Don’t be afraid to Let Things Go
I also bought a pair of designer shoes on Thred Up two years ago. They were vintage, red leather and had a little heel. I thought they would go with almost anything, as I love red, and be a perfect long term investment. Well, I wore them one time, and they hurt my feet so badly I was limping by the end of the night! I tried them again several times, and they just weren’t comfortable. Also, as I looked at my closet, I realized that I didn’t have a lot of outfits that would even work with these shoes. So I sold them on Poshmark and used the money to buy my wrap dress.
Moral of the story: Don’t be afraid to let things go, even if it was an investment! If you’re not going to reach for them all the time – let it go and buy something you will reach for regularly.
Shop with Intention
These days my closet stays pretty small. I actually miss doing those huge closet purges, because I get so much joy out of getting rid of extras. But I find that I think less about my closet, it’s a tool that works for me instead of being just another overwhelming decision every day. I think more about the items of clothing that make it into my closet. I have several classic and timeless styles that I find myself wearing year round. I have leather flats that work with all my outfits, and leather sneaker-style shoes that I wear constantly. I have a pair of leather Frye boots that I invested in this past Cyber Monday and love them. All these were items that cost more than I used to pay for clothing but have served me much better than the $15 discount sneakers I used to buy every season at K-Mart.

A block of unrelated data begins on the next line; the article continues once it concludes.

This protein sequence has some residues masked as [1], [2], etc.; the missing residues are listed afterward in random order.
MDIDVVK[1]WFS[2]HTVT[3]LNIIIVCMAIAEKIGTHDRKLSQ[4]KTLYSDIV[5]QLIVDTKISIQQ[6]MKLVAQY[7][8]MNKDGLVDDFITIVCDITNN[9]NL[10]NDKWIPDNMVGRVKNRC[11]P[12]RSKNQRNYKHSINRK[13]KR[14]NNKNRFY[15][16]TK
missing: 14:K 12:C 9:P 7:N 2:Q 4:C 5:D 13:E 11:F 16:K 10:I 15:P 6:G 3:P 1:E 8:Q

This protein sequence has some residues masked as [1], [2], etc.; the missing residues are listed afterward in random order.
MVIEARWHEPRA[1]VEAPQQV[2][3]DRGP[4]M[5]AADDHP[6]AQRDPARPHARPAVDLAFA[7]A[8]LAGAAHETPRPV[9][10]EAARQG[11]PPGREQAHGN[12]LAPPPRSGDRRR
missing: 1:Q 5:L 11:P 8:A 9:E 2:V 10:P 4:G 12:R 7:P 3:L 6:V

I used to shop for the fun of shopping, always hunting for “something” even though I often didn’t even know what that was. Now I shop with intention, looking for specific pieces that I think will serve me well. Shopping with intention takes prior preparation, but much less time actually in the stores.
Be Okay with Having Less to Choose From
Talking about quality over quantity is easy. Fun even, to let yourself consider dropping $200 on one pair of shoes that you know you will love. But living that way takes intention. It takes being ok with having less to choose from. And that can be hard for me sometimes. It takes creativity to pull a new outfit for a special event out of what I already have in my closet instead of just going shopping. I’m finding much more joy in my closet, and less overwhelm as I shop. I’m finding that intention works better for me than impulse, and quality lasts through many seasons.
Yesterday, I took a few hours and went shopping by myself, for myself, for the first time in quite a few months. I needed new tops, new boots and was hoping to find the perfect sweater. After searching through the racks at TJ Maxx, I headed to the fitting room. The attendant let me take all my 14 items in at once since it was a slow day. I immediately loved the first dress I put on, it was a soft and comfortable almost knee length dress with long sleeves that would be perfect with tights and boots. The next few dresses were just ok, and every single top was either too loose in the wrong places, or too tight in the wrong places and none of the sweaters fit well or had a look I was going for.
Side note: Does anyone else glance at the price tag before putting something on, and adjust your expectations accordingly?